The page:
Next generation sequencing technologies like Illumina, SOLiD and 454 have provided core facilities with the ability to produce large amounts of sequence data. Along with this increased output comes the challenge of managing requests and samples, tracking sequencing runs, and automating downstream analyses.
Our group at Massachusetts General Hospital approached these challenges by developing a sample submission and tracking interface on top of the web-based Galaxy data integration platform. It provides a front end for biologists to enter their sample details and monitor the status of a project. For lab technicians doing the sample preparation and sequencing work, the system tracks sample states via a set of progressive queues providing data entry points at each step of the process. On the back end, an automated analysis pipeline processes data as it arrives off the sequencer, uploading the results back into Galaxy.
This post will show videos of the interface in action, describe installation and extension of the system, and detail the implementation architecture.
Researcher sample entry
Biologists use a local Galaxy server as an entry point to submit samples for sequencing. This provides a familiar interface and central location for both entering sample information and retrieving and analyzing the sequencing data.
Practically, a user begins by browsing to the sample submission page. There they are presented with a wizard interface which guides them through entry of sample details. Multiplexed samples are supported through a drag and drop interface.
When all samples are entered, the user submits them as a sequencing project. This includes billing information and a project name to facilitate communication between the researcher and the core group about submissions. Users are able to view their submissions grouped as projects and track the state of constructs. Since we support a number of services in addition to sequencing -- like library construction, quantitation and validation -- this is a valuable way for users to track and organize their requests.
Sequencing tracking and management
Administrators and sequencing technicians have access to additional functionality to help manage the internal sample preparation and sequencing workflow. The main sample tracking interface centers around a set of queues; each queue represents a state that a sample can be in. Samples move through the queues as they are processed, with additional information being added to the sample at each step. For instance, a sample in the 'Pre-sequencing quantitation' queue moves to the 'Sequencing' queue once it has been fully quantitated, with that quantitation information entered by the sequencing technician during the transition.
Assigning samples to flow cells occurs using a drag and drop jQueryUI interface. The design is flexible to allow for placing samples across multiple lanes or multiplexing multiple barcoded samples into a single lane.
Viewing sequencing results
Running a sequencing machine requires careful monitoring of results and our interface provides several ways to view this data. Raw cluster and read counts are linked to a list of runs. For higher level analyses, interactive plots are available for viewing reads over time and pass rates compared to read density. These allow adjustment of experimental procedures to maximize useful reads based on current machine chemistry.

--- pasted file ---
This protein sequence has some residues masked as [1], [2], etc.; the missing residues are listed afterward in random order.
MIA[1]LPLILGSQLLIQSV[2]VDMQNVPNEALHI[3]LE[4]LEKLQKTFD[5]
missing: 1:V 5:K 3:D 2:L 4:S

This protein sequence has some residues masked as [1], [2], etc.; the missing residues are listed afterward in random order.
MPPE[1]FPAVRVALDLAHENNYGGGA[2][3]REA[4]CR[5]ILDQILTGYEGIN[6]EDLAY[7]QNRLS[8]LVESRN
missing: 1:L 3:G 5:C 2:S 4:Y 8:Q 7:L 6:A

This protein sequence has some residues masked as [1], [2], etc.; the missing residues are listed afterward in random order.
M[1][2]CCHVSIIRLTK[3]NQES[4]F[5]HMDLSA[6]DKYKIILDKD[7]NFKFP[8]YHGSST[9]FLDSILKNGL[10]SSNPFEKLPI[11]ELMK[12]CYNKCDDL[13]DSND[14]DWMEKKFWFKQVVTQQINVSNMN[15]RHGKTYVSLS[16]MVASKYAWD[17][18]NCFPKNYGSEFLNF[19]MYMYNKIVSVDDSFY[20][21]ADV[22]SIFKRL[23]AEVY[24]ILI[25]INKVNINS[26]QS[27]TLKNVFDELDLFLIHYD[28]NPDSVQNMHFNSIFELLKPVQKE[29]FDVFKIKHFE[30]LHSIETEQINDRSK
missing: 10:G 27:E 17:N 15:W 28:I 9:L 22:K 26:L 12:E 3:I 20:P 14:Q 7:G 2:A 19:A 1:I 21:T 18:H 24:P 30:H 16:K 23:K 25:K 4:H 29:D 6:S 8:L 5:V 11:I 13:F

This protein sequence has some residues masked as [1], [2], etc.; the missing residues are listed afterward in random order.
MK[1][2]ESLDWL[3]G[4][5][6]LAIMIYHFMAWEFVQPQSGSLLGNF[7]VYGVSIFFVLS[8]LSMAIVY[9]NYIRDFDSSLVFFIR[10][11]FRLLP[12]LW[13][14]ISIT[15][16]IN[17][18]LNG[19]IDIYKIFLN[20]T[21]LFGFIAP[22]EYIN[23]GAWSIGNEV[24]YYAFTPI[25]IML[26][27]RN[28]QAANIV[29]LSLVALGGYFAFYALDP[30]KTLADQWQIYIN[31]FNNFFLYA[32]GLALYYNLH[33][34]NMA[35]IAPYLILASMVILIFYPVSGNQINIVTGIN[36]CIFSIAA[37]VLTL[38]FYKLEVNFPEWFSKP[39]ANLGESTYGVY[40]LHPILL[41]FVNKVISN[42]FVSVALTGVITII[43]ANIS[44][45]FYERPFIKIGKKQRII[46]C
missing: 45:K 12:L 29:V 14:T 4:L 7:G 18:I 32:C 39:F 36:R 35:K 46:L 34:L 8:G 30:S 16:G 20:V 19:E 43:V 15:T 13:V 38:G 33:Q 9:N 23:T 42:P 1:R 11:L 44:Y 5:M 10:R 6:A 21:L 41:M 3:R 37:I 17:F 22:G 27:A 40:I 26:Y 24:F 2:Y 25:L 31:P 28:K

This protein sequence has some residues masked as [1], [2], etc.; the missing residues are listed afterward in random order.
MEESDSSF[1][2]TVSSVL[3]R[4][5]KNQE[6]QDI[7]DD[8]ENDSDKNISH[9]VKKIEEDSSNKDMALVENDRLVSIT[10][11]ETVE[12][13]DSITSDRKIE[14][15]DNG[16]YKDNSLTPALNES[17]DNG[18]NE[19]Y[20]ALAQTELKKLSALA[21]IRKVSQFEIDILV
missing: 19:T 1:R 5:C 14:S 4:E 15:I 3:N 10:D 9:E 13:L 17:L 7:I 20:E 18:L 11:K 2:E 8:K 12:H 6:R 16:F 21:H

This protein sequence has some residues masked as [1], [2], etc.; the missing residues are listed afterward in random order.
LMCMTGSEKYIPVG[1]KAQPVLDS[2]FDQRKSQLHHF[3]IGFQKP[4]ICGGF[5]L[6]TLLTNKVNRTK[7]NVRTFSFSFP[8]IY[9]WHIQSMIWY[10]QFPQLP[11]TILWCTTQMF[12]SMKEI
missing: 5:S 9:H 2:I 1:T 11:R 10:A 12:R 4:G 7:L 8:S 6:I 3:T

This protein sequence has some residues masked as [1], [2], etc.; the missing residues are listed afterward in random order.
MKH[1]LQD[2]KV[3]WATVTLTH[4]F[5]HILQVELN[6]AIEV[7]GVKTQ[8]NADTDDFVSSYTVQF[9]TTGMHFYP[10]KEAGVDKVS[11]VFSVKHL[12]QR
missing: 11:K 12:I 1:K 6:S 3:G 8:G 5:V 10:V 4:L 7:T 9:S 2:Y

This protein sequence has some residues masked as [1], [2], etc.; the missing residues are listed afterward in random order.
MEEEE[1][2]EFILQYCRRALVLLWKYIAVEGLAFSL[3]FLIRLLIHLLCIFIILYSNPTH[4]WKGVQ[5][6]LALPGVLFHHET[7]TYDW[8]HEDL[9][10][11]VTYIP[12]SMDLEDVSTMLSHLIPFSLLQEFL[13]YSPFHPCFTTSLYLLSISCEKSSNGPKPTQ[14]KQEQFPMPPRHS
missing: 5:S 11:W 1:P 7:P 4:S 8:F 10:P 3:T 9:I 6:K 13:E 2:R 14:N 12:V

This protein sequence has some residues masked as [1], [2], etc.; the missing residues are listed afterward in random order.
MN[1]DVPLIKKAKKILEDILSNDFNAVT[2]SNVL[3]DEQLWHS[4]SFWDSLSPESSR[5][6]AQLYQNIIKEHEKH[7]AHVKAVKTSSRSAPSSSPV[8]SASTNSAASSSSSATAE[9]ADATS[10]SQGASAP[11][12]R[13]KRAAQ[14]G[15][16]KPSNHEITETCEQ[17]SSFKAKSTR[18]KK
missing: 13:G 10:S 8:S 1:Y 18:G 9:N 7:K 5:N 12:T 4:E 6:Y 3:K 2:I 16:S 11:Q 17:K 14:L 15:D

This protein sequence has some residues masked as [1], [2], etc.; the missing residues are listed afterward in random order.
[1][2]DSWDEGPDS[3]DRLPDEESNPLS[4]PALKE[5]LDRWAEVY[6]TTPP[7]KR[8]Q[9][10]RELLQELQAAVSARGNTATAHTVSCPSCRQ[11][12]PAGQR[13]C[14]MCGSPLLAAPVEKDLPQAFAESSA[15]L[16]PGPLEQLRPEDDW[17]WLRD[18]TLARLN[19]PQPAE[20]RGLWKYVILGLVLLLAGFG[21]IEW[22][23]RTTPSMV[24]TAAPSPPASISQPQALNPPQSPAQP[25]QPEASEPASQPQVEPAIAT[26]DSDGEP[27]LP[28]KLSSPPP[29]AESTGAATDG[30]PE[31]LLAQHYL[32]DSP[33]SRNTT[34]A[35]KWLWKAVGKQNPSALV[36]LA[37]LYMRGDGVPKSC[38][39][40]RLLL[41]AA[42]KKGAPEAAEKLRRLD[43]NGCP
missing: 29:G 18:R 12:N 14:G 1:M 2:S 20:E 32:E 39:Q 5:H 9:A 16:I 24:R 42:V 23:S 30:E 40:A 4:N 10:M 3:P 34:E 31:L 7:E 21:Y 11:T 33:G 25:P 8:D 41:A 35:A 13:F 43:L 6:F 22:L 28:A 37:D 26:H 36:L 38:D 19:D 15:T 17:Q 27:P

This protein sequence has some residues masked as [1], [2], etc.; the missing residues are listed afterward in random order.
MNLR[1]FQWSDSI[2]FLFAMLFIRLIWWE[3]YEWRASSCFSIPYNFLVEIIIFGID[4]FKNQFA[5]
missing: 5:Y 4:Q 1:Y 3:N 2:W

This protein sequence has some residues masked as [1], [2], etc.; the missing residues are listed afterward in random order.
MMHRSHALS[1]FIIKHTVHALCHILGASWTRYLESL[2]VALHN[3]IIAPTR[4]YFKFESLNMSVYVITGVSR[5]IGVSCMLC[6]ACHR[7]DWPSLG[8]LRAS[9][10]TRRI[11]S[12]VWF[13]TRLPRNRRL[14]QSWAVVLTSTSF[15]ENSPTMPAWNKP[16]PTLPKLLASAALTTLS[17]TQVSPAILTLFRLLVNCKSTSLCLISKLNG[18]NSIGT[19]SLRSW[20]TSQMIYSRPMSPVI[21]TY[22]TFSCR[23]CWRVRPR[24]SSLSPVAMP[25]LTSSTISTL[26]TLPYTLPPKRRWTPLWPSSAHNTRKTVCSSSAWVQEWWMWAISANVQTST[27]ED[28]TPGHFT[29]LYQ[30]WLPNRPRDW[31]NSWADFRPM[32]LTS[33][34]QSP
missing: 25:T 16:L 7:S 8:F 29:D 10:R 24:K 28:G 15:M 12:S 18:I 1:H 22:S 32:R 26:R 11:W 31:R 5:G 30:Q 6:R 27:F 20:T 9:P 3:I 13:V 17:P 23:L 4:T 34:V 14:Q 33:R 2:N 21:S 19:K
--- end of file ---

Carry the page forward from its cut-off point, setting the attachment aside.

Utilizing a front end that organizes requests allows sequencing results to be processed through a fully automated analysis pipeline on the back end. The pipeline detects runs coming off of a sequencer, transfers files to storage and analysis machines and manages a number of processing steps:
- Alignment with bowtie or bwa.
- Generation of alignment and read statistics with Picard, the fastx toolkit and SolexaQA.
- Preparation of a summary PDF with detailed statistics about the run and alignment.
In addition to the default analysis, a full SNP calling pipeline is included with:
- GATK recalibration and realignment
- SNP identification with GATK's unified genotyper
- Variant effect prediction with snpEff.
Fastq reads, alignments files, summary PDFs and other associated files are uploaded back into into Galaxy Data Libraries organized by sample names. Users can download results for offline work, or import them directly into their Galaxy history for further analysis or display.
Installing and extending
The code base is maintained as a Bitbucket repository that tracks the main galaxy-central distribution. It is updated from the main site regularly to maintain compatibility, with the future goal of integrating a generalized version into the main source tree. Detailed installation instructions are available for setting up the front-end client.
The analysis pipeline is written in Python and drives a number of open source programs; it is available as a GitHub repository with documentation and installation instructions.
We are using the current system in production and continue to develop and add features based on user feedback. We would like to generalize this for other research cores with additional instruments and services, and would be happy to hear from developers working on this type of system for their facilities.
This work would not have been possible without the great open source toolkits and frameworks that it builds on. Galaxy provides not only an analysis framework, but also a ready to use database structure for managing samples and requests. The front end builds off existing Galaxy sample tracking work, and requires only two new database storage tables.
The main change from the existing sample tracking framework is a generalization of the sample and request relationships. Requests can both contain samples, and be a part of samples so that a sequenced sample is organized as:
By reusing and expanding the great work of the Galaxy team, we hope to eventually integrate useful parts of this work into the Galaxy codebase.